Even though most owners consider themselves normal drivers, following a light duty cycle conditions - many actually drive the car close to what Toyota calls Special Operating conditions (read severe operating conditions). If I had to fault Toyota's service manual, it would be that they offered two schedules - one normal, one severe. Should have just stuck with the severe schedule, probably have less people running into issues. The maintenance schedule has a bit of leeway built in - but stuff happens. Even with my maintenance schedule, I've been sidetracked and couldn't get to some task at some point or another. So some scheduled tasks get shifted to the right and while the miles pile on.

 

I happen to own two of the known oil consuming engines - my 1ZZ-FE doesn't burn a drop with 205K miles on it, while my 2AZ-FE with 70K started using about a quart every 2000 or so miles, then dropped to almost nothing, but now has started back up again. Much of that I feel was attributed to the critical engine break-in procedure. My Corolla was new when I got it, drove the nuts off the car, never babied it - runs great now. The Matrix was bought lightly used, obviously didn't see any maintenance (never got a single oil change) - even going in, I knew it had a good chance to start burning oil and it did - now I've got it down to an acceptable range because I proactively attacked it with an aggressive maintenance schedule + monitored it closely.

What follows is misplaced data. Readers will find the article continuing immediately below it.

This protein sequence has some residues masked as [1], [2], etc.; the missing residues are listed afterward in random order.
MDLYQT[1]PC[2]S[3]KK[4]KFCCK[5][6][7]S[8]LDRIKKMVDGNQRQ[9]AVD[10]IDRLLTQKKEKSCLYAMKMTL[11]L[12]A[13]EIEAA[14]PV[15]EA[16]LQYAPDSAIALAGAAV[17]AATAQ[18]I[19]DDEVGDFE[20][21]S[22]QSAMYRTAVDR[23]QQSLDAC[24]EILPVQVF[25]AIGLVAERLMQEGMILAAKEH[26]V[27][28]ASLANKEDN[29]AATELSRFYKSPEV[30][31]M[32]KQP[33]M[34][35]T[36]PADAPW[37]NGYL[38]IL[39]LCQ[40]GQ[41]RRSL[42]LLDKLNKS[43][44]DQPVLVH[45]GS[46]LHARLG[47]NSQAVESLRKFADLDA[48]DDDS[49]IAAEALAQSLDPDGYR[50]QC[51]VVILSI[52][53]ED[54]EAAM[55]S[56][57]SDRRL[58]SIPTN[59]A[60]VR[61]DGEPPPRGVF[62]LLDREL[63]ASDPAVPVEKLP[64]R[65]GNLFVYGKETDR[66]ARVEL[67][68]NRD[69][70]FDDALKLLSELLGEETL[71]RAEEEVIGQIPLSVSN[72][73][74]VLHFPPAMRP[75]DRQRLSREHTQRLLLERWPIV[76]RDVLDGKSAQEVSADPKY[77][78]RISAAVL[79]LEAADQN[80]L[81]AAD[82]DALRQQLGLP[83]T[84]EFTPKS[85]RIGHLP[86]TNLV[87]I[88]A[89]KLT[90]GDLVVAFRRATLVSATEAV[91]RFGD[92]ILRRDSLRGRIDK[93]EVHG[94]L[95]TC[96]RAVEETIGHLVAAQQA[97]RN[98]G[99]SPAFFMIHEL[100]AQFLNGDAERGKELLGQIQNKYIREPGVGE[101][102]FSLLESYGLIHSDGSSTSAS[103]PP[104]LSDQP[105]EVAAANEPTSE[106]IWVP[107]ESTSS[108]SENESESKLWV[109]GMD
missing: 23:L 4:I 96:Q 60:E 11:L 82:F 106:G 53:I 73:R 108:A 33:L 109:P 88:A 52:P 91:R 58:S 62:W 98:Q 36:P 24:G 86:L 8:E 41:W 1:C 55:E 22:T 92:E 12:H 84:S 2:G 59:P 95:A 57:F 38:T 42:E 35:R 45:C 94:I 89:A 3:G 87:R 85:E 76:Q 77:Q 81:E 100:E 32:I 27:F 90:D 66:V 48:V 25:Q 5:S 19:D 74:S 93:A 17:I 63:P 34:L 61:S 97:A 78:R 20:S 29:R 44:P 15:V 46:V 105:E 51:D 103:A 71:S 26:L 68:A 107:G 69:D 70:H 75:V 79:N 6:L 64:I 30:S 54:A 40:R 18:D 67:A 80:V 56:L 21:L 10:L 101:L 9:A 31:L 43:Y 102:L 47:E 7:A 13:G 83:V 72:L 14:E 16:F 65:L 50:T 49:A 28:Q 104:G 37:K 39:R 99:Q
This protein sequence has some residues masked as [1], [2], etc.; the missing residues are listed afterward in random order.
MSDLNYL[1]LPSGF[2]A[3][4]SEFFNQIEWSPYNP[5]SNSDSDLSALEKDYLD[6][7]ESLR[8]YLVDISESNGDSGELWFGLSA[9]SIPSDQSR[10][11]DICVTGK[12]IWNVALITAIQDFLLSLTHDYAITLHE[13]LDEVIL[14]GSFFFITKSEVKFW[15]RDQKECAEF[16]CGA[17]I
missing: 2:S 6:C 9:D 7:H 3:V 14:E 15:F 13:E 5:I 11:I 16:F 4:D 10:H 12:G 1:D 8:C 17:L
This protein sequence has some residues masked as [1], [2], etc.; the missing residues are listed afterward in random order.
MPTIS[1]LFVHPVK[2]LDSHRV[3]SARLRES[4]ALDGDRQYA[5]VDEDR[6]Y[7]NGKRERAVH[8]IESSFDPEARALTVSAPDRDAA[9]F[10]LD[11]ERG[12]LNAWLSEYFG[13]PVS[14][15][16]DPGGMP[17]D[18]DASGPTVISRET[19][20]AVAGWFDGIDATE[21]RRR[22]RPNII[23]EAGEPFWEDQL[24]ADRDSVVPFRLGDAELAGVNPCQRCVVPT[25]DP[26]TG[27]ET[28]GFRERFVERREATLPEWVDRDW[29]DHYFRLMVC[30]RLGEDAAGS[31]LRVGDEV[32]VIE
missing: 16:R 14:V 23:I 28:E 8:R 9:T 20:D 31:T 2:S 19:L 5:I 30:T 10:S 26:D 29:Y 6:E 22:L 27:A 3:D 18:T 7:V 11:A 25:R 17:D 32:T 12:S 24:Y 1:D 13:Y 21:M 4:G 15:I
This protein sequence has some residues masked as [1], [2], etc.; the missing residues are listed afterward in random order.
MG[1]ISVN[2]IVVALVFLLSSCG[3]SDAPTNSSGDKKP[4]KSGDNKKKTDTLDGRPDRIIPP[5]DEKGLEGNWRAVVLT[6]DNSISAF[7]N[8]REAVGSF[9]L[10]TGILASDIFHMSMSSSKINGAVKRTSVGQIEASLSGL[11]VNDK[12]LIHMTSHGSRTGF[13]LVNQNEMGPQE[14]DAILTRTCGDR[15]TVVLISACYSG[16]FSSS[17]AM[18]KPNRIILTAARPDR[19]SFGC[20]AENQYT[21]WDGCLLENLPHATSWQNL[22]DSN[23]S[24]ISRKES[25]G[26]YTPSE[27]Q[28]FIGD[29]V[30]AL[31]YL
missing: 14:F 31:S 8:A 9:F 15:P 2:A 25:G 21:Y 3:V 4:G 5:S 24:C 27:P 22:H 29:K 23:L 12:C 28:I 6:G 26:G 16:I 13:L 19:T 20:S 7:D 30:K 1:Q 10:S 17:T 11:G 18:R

But the bottom line - unlikely to see any relief from Toyota - they don't see it as a safety issue, just not enough people are complaining about it. When you make 100's of thousands of these engines worldwide, and only a couple of thousand reported cases coming to the dealerships - that is not enough to do anything about it. Toyota is aware of people having oil consumption, that's why there is a procedure to monitor oil consumption and ways to address it (TSBs).

 

As for oil and oil changes - at this point, you'll have to experiment with the car. There is no guarantee that synthetic or high mileage oil or shorter oil change intervals will have any appreciable effect on the oil consumption. Or that going back to conventional will do anything better / worse. The thing that likely hurt you was the car running low on oil in the first place. Once you see that low oil pressure lamp come on - engine has already seen some damage. No oil or additive can fix it now. Best thing to do is to keep up with the maintenance and monitor that oil level often, topping off when needed. Find a baseline for the car, establish a trend. Change one thing, monitor it again, noting any changes. Go from there.

Edited by fishexpo101